Croatia lies opposite Italy on the eastern side of the Adriatic. Peppered with 1,200 islands, this may be the setting for Homer's epic poem The Odyssey. Croatia is shaped like a crescent, with one point stretching eastward to Serbia, then wrapping around Bosnia-Herzegovina and running down the Dalmatian Coast. A pristine area featuring three of Croatia's seven UNESCO Heritage Sites, the Dalmatian Coast is a popular destination with European tourists. Thanks to a new motorway that stretches from the capital, Zagreb, in the north, to Dubrovnik in the southwest, you can be almost anywhere in Croatia in only a few hours. You can, literally, let your family play on the Dalmatian Coast while you go hunting and get back for dinner that evening.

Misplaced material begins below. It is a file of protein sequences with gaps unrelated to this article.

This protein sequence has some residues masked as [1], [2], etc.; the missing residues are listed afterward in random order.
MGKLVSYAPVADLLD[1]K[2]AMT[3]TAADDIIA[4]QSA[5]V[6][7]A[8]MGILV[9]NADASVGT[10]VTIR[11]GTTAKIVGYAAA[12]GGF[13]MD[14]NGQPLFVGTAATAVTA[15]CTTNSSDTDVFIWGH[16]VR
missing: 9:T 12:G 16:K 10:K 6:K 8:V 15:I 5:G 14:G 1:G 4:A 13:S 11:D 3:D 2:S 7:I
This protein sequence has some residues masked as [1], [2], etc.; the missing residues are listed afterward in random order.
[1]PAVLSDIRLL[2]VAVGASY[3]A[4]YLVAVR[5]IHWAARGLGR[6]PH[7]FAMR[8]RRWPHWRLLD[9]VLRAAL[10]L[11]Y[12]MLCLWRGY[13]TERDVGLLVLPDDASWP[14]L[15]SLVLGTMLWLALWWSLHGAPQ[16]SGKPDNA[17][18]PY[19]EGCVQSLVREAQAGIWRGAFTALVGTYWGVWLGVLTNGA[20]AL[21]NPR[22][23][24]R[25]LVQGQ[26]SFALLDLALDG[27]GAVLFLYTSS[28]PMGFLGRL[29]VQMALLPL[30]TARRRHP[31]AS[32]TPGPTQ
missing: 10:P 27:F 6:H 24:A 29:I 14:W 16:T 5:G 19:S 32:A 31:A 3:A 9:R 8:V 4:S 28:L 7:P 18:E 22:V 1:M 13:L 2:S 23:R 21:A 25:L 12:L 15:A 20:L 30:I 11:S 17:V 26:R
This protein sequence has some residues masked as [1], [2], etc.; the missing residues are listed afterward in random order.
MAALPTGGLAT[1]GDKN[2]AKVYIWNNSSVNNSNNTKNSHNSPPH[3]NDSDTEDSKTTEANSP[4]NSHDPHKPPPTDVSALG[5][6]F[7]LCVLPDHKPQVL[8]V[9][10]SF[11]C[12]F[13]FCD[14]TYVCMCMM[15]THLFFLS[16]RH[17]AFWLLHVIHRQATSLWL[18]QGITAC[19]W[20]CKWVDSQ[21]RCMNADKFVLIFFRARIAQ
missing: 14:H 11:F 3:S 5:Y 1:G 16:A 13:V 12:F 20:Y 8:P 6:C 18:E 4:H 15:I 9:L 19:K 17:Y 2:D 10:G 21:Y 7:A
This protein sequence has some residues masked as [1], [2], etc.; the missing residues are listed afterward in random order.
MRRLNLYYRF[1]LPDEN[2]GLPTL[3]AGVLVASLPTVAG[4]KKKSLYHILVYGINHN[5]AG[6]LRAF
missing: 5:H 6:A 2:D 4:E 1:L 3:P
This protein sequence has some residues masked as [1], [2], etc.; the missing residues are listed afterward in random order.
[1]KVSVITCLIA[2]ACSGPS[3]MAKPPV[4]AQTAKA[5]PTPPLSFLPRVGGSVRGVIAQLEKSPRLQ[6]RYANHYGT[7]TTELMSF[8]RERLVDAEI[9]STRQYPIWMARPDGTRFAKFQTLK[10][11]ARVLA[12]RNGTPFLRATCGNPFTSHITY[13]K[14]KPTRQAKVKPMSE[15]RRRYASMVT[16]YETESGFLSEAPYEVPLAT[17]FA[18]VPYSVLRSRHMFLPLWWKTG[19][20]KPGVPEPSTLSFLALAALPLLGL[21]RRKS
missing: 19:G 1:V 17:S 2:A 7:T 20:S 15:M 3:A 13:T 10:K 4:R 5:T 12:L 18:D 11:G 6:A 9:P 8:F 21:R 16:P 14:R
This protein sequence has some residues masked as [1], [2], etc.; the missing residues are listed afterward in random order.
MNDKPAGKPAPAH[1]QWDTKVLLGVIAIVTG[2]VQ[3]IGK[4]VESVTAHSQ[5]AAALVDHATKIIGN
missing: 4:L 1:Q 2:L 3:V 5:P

Eastern Croatia from Zagreb all the way to the Serbian border is mostly flat and home to red stag, roe buck and wild boar. As you go west and south, you encounter rolling terrain and finally hills of 300 to 800 meters. This area offers hunting for boar, red deer, roe buck and European brown bears. As you continue west and south, you encounter the Velebit Mountains, which run 120 miles along the length of the country's western coast. The Adriatic side of the range, where you can hunt mouflon sheep, tops out between 1,300 and 1,600 meters.
The Adriatic side of the Velebits was deforested by the ancient Romans and Venetians, who exploited Croatia's wood to build their trade and war ships. The denuded forests never recovered, and after two centuries, erosion has left this side of the range arid, rocky and perfect for mouflon. The........(continued)